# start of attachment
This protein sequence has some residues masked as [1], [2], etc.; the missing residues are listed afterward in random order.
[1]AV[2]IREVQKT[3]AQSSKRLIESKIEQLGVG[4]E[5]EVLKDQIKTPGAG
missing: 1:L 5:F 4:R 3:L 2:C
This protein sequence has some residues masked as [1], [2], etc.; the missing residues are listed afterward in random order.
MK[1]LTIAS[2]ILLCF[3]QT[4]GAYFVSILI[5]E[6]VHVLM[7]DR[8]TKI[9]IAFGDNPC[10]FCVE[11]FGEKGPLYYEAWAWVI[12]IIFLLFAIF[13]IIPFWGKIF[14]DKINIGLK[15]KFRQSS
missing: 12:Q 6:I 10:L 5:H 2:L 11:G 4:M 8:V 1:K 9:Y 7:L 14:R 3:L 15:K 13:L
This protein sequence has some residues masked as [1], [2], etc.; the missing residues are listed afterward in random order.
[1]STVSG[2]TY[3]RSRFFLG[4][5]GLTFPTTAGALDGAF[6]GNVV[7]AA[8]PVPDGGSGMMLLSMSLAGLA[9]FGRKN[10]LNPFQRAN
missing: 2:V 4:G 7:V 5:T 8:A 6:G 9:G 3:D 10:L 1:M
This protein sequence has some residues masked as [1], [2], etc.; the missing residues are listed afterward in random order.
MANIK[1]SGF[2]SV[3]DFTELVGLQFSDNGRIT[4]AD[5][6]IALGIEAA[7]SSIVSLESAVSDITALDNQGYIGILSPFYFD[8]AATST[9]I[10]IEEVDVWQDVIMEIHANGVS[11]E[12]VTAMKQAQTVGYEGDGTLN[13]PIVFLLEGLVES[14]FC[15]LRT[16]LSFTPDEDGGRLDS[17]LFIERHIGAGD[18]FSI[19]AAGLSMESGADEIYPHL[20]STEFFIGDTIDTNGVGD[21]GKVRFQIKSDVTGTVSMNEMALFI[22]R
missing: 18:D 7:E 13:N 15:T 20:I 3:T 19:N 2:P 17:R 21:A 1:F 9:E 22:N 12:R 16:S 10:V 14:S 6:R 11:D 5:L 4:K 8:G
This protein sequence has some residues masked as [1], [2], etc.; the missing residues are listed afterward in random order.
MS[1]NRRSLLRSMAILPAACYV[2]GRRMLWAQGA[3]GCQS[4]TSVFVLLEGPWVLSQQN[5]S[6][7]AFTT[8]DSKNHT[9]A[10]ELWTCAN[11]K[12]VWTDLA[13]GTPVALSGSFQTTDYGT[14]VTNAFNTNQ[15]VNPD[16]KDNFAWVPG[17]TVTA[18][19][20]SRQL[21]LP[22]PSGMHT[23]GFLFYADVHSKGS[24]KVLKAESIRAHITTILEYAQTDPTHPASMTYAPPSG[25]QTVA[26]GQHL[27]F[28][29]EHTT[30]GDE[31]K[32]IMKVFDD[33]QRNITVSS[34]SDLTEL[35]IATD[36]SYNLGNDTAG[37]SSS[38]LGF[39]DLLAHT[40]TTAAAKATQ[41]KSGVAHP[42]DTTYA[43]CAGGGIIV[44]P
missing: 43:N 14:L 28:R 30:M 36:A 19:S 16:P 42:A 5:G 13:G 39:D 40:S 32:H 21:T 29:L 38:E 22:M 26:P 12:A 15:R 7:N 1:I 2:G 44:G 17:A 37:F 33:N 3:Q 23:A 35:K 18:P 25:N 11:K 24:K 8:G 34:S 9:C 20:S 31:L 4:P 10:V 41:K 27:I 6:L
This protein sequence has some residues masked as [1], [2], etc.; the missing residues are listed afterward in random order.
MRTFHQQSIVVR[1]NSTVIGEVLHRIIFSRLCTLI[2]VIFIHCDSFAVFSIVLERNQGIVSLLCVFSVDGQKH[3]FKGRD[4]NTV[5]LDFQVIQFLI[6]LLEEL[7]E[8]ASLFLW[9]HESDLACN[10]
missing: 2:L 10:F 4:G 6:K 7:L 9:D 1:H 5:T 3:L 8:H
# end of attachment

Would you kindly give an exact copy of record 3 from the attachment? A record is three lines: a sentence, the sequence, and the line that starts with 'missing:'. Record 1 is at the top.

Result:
This protein sequence has some residues masked as [1], [2], etc.; the missing residues are listed afterward in random order.
[1]STVSG[2]TY[3]RSRFFLG[4][5]GLTFPTTAGALDGAF[6]GNVV[7]AA[8]PVPDGGSGMMLLSMSLAGLA[9]FGRKN[10]LNPFQRAN
missing: 2:V 4:G 7:V 5:T 8:A 6:G 9:G 3:D 10:L 1:M